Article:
A few weeks ago we published an article called 13 IT Projects to Include in Your Plans for 2013 in which we suggested 13 great IT projects for you to consider; we decided to publish some follow-up articles to help do just that.

Our fifth project suggestion was for Upgrades; here’s what we had to say:

Operating systems, Office suites, firewalls, switches, Wi-Fi devices, storage area networks, servers and workstations… the list of things that will need upgrading in 2013 may be significant. Start thinking about the upgrades you want to do now so you can get them budgeted for 2013, or you may still have to support products that span a decade or more.

With that in mind, here are some tips to help you jump start this project.

Identify what needs to be upgraded

You can limit your project scope to a single thing, like operating systems, but it’s going to be very difficult to only do operating systems without any consideration for hardware, applications, etc. You may be better off starting with a list of everything in your IT organization and then start to categorize it not by type, but rather by timeframe.

Stop deploying legacy immediately

It’s silly and wasteful to deploy new systems that are already going to need upgrading. Sure, that means new employees may get the best stuff first, but you also don’t want to scare away a new hire by handing him/her a 10-year-old system. The moment you decide to upgrade, you need to stop adding to the things you will have to upgrade.


The most important things to upgrade are those that are no longer supported, out of warranty, or cannot meet the requirements of the business. You need to focus on keeping all your equipment under warranty and fully patched against security vulnerabilities. Products, operating systems and applications that have reached end of life put your organization at risk and should be the first to go.

Determine any dependencies

Operating system upgrades may be dependent upon hardware upgrades. Application upgrades may be dependent upon operating system upgrades. All will be dependent upon licensing and budgets. Here’s an example of a commonly encountered dependency. Line of business applications that are built around older Office suites or browsers, and cannot run with the newer ones. I’ve seen many companies still on Windows XP and IE6 because they have an app that won’t work correctly with IE7 (or other browsers). I’ve also seen custom built modules for Word 2003 that won’t work in 2007 or later. You absolutely want to let the support desk team lead this exercise, because they are the only ones in the company who will truly understand what works, or doesn’t, with what.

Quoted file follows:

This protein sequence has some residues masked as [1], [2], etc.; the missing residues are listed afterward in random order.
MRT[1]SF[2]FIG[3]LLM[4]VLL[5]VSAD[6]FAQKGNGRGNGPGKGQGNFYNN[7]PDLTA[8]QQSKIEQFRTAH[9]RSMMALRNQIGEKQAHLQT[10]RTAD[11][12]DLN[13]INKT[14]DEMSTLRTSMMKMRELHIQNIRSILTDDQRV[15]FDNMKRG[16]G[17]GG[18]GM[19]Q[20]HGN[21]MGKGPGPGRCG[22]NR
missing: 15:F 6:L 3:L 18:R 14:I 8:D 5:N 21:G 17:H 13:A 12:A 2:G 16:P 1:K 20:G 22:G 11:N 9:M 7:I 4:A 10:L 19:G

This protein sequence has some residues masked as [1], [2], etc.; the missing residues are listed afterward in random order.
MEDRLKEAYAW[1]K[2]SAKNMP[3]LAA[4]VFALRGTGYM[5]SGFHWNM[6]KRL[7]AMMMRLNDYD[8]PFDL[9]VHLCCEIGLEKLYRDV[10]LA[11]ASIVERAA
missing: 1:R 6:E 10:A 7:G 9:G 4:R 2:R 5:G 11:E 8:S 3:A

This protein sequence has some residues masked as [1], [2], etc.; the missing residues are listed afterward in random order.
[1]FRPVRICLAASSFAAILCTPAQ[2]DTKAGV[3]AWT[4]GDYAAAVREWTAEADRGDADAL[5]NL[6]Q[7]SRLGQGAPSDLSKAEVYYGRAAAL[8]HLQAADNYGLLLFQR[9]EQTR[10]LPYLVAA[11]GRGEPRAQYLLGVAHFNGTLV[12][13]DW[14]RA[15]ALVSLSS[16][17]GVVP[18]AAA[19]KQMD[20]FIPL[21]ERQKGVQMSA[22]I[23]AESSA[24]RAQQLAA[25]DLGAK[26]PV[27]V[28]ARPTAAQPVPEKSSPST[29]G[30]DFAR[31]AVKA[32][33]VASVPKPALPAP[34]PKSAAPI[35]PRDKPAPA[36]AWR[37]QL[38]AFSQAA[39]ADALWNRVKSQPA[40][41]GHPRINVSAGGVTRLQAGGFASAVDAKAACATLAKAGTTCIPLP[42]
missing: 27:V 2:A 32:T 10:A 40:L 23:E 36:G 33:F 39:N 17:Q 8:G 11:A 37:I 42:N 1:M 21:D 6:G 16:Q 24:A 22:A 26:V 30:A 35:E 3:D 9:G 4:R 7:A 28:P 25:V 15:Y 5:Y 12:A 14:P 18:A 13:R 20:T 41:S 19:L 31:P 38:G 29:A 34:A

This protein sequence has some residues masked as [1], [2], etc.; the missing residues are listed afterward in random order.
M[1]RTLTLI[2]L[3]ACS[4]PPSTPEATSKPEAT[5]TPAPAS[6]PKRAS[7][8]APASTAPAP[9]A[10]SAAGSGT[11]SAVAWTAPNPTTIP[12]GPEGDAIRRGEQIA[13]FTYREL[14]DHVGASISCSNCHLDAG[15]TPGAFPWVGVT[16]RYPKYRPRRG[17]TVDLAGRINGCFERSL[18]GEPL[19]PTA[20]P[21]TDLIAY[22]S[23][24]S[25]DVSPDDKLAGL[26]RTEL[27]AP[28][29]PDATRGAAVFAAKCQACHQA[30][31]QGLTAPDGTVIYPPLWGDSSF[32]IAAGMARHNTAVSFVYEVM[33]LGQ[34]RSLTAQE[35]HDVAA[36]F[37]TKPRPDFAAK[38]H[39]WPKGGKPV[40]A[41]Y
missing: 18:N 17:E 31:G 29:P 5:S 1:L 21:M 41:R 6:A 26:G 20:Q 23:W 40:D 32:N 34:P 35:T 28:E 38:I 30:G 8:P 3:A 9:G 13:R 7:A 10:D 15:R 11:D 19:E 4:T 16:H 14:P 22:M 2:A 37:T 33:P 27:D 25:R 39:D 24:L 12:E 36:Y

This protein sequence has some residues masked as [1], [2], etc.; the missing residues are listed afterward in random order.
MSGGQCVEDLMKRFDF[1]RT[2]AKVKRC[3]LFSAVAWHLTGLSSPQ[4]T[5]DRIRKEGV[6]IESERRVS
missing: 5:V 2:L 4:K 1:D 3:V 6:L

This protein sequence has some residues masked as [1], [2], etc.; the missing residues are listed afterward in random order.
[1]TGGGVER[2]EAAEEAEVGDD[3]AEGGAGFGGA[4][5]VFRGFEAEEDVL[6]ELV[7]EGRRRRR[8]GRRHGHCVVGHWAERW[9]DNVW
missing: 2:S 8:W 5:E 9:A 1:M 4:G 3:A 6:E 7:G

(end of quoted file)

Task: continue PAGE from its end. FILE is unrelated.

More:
Determine your budget

The budget will be the most important decision factor for your project. It will determine how many systems can be upgraded in any particular time period. Almost all upgrades will be capital projects though, so make sure you work with finance so the team thinks in terms of years, not operating expenses.

Build and publish a schedule

Most upgrades will cause outages, even if only for a single user at a time. Build a schedule that takes into account critical periods like end of month, quarter and fiscal year, and when you are dealing with operating system, workstation, or application upgrades, has enough flexibility to accommodate vacations and other schedule conflicts. People are also going to want to know when they get the “new stuff”, so save yourself answering countless questions and just go ahead and publish a schedule as soon as you have it.

So now you have some tips to help you get started on upgrades as a project, along with some of the key things to be sure you include to make this project a success. Management sponsorship, project management, and consensus are all every bit as important as the more technical parts, even if they aren’t quite as sexy. Upgrades will impact the entire organization, so it’s in the best interests of the entire company to make sure this is a success. With the tips above, you are in a much better position to make sure it is a success.


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